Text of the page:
Prerequisites: MAT 127 or MAT 132 or higher and any one of the following: BIO 202 or BIO 203 or CHE 132 or CHE 331 or PHY 127 or PHY 132
Instructors: D. Green, G. La Camera
The ionic basis of nerve potentials, the physiology of synapses, sense organs and effectors, and the integrative action of the nervous system are discussed.
Prerequisites: BIO 203; CHE 131 or 141
Instructors: C. Evinger and Q. Xiong
Laboratory exercises designed to illustrate principles learned in BIO 328. Topics include compound action potentials; synaptic transmission; isometric and isotonic skeletal muscle contraction; neural, hormonal, and ionic control of cardiac function; and human respiration. One hour of lecture, one hour of recitation and one three-hour laboratory per week.
Prerequisites: CHE 132 or 133
Pre- or Corequisite: BIO 328
Course Directors: M. Kernan, E. Vasudevan
Exploration of fundamental concepts of neurotransmission and neuromodulation of synaptic transmission. The subject matter includes an overview of the basic principles of neurotransmission and of the neuromodulatory systems in the brain. The involvement of these systems in behavior and neurological disorders is emphasized. We will discuss how specific neurological disorders can be investigated experimentally and how experimental results can contribute to understanding and treating these disorders.
Prerequisite: C or higher in BIO 203
Instructors: A. Maffei and L. Wollmuth
Exploration of basic neural and synaptic mechanisms and the operation of representative brain circuits, using both theoretical approaches and experimental evidence. Particular attention is given to Hebb's Rule, its cellular basis, its consequences for circuit selforganization, and its limits. A solid background in a mathematical, physical, or biological science is desirable, but most relevant background material is covered in the course.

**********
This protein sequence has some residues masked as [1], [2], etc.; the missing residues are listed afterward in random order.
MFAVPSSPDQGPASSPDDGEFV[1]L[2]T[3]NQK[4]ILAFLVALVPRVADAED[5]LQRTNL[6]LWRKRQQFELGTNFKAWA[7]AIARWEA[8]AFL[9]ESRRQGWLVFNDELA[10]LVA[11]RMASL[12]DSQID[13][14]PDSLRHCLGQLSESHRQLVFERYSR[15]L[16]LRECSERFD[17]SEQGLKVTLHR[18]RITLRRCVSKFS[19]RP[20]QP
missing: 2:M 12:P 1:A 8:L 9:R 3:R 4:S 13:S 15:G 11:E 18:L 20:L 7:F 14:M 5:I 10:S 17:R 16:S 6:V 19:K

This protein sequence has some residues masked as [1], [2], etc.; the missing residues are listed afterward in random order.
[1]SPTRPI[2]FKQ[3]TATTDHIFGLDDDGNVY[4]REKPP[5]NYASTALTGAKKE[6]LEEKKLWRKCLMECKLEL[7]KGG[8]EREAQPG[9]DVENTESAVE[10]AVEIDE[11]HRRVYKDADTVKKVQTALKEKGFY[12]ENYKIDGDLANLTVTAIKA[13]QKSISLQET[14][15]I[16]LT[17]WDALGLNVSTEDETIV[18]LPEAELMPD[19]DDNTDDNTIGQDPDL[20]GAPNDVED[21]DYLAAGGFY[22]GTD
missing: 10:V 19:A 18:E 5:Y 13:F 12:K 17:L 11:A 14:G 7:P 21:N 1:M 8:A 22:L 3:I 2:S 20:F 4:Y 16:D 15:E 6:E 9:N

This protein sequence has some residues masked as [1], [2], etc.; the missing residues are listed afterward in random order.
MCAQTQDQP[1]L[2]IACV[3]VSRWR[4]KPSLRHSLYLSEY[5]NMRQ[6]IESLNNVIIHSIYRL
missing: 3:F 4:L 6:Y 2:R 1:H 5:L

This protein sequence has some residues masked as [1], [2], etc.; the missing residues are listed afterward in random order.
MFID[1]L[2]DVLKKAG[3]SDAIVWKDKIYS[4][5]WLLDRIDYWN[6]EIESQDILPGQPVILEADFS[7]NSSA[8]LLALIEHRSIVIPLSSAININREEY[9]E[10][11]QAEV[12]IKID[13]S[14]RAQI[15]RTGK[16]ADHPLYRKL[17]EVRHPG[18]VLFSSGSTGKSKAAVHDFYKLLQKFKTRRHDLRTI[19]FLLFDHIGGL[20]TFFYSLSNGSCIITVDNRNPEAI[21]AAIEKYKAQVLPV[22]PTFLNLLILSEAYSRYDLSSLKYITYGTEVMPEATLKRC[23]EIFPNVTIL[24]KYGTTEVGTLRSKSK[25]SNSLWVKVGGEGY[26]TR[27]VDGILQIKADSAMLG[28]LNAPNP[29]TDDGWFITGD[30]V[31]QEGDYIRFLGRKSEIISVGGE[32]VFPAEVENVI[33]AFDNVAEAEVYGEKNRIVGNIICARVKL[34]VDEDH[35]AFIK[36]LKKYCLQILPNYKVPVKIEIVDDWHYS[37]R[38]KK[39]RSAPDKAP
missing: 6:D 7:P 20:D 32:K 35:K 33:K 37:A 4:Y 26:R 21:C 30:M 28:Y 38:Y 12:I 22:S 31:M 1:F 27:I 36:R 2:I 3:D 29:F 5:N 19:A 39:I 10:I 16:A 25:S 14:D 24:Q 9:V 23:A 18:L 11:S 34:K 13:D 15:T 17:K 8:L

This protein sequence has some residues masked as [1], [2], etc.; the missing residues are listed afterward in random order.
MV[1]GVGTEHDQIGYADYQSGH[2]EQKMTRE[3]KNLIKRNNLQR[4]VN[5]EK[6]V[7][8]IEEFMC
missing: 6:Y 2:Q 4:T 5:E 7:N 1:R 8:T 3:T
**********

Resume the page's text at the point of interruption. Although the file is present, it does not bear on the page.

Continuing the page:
Prerequisite: BIO 203 or CHE 132 or PHY 122
Advisory Prerequisite: BIO 334
Instructor: P. Adams
An introduction to the molecular events that underlie development and plasticity of both the peripheral and central nervous systems, with a focus on neuronal mechanisms. Molecular and genetic approaches to the analysis of neural induction, neuronal differentiation, neuronal death and survival, neurotrophic factors, synapse formation and plasticity are presented.
Prerequisite: BIO 202
Advisory Prerequisite: BIO 203 or 325
Instructors: S. Ge, H. Sirotkin, J. Levine
Tutorial readings in the biological sciences. These courses may be repeated, but not more than two credits may be used toward biology major requirements.
Limit of one topic per semester.
Prerequisites: Written permission of instructor and undergraduate studies committee
1-2 credits, S/U grading
In these courses, the student works under the supervision of a faculty member in developing an individual project that makes use of the knowledge and techniques acquired in previous courses. The student prepares an appropriate report on the project. Any of the courses may be taken for more than two semesters, but no more than four credits of research and internship may be used for biology major requirements. Limit of one topic per semester.
Prerequisite: Written permission of instructor and undergraduate studies committee. See this page for suggestions on how to get started.